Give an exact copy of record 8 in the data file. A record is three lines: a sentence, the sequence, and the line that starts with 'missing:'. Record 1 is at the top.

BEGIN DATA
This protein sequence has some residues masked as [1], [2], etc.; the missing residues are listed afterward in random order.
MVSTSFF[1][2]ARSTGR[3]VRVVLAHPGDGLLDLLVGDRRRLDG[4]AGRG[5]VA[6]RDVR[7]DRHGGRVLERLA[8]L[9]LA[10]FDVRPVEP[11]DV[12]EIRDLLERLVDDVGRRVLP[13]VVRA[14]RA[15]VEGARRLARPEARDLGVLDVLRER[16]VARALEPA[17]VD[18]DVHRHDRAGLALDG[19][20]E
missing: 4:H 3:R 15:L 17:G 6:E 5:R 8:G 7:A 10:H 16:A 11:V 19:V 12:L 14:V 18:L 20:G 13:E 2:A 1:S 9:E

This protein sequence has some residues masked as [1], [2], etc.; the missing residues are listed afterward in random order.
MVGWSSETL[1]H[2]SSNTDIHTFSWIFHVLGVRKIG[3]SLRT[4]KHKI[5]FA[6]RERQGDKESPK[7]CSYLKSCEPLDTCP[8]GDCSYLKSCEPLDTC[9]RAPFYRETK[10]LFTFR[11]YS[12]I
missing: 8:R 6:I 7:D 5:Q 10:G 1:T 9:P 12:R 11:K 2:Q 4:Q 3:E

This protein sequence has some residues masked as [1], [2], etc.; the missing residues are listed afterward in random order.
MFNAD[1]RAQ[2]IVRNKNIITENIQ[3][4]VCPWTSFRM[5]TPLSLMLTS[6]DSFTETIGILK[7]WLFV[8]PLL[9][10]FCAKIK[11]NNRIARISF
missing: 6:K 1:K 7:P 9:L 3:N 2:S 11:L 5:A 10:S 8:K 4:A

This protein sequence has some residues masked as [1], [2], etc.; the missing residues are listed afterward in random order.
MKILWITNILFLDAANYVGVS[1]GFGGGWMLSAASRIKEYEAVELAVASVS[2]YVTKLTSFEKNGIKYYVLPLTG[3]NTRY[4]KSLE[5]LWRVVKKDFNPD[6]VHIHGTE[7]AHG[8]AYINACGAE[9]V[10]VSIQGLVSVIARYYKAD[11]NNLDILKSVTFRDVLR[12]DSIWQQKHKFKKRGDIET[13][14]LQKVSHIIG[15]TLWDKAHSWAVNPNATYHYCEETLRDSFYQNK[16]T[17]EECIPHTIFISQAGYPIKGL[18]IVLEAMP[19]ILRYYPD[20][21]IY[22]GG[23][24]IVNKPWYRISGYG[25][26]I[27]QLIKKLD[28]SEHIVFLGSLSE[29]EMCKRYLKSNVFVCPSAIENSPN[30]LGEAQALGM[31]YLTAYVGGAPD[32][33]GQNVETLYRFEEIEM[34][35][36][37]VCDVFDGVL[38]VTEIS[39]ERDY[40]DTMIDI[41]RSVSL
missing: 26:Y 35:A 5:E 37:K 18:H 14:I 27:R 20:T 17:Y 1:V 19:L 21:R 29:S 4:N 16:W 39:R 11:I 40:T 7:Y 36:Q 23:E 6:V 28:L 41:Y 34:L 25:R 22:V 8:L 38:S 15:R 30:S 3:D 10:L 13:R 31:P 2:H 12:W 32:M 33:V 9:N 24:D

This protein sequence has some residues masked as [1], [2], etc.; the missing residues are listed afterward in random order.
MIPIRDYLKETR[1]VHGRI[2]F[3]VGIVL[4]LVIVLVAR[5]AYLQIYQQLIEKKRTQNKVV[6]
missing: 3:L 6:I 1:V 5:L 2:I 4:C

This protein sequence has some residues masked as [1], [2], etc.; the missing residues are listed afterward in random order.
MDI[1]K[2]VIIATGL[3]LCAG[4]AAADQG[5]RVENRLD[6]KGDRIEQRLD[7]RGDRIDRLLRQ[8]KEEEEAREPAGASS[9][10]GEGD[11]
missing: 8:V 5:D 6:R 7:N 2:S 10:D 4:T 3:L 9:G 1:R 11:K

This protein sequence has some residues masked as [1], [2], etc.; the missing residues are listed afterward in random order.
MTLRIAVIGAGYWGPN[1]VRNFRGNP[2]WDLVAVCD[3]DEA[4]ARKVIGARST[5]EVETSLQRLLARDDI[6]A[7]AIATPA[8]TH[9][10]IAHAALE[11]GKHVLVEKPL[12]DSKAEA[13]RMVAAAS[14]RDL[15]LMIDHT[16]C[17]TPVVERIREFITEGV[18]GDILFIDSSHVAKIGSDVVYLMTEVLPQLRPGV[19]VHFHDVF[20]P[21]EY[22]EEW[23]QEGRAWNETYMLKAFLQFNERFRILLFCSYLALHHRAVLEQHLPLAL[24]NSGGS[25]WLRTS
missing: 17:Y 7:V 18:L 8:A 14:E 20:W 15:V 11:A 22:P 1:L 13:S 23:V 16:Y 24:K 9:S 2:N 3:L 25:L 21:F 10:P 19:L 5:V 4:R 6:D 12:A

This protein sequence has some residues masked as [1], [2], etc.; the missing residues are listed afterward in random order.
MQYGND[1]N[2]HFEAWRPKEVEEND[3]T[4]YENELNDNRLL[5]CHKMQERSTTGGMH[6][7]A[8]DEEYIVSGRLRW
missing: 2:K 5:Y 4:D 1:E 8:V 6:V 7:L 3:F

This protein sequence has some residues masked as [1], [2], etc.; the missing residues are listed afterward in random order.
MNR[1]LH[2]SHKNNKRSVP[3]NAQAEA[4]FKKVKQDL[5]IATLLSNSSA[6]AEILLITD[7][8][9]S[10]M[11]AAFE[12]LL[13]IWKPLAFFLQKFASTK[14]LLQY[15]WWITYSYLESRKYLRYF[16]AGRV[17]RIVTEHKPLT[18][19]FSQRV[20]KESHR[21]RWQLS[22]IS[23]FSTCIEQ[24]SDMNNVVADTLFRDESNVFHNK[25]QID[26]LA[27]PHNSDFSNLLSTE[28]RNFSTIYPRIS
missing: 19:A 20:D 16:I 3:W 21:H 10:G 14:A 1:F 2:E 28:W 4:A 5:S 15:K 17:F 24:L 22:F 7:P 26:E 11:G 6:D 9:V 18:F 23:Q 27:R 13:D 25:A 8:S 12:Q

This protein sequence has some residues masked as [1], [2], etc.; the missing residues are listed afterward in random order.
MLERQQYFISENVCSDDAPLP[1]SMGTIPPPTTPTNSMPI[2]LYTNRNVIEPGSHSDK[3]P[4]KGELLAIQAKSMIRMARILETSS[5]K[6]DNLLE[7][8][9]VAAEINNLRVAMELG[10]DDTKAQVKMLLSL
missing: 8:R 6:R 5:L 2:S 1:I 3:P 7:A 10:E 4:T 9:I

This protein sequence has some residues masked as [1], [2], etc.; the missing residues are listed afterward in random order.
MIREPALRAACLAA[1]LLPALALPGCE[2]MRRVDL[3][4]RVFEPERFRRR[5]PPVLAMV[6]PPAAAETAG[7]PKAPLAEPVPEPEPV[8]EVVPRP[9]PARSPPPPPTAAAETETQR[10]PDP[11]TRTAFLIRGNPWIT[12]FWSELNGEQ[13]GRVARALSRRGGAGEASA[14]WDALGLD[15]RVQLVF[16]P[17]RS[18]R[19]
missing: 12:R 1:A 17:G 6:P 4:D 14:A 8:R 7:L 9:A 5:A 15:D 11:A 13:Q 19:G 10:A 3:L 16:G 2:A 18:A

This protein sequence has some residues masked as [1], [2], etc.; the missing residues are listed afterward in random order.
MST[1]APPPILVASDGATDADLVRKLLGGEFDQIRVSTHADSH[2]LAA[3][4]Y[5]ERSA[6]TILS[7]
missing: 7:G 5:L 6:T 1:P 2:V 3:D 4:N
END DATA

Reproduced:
This protein sequence has some residues masked as [1], [2], etc.; the missing residues are listed afterward in random order.
MQYGND[1]N[2]HFEAWRPKEVEEND[3]T[4]YENELNDNRLL[5]CHKMQERSTTGGMH[6][7]A[8]DEEYIVSGRLRW
missing: 2:K 5:Y 4:D 1:E 8:V 6:V 7:L 3:F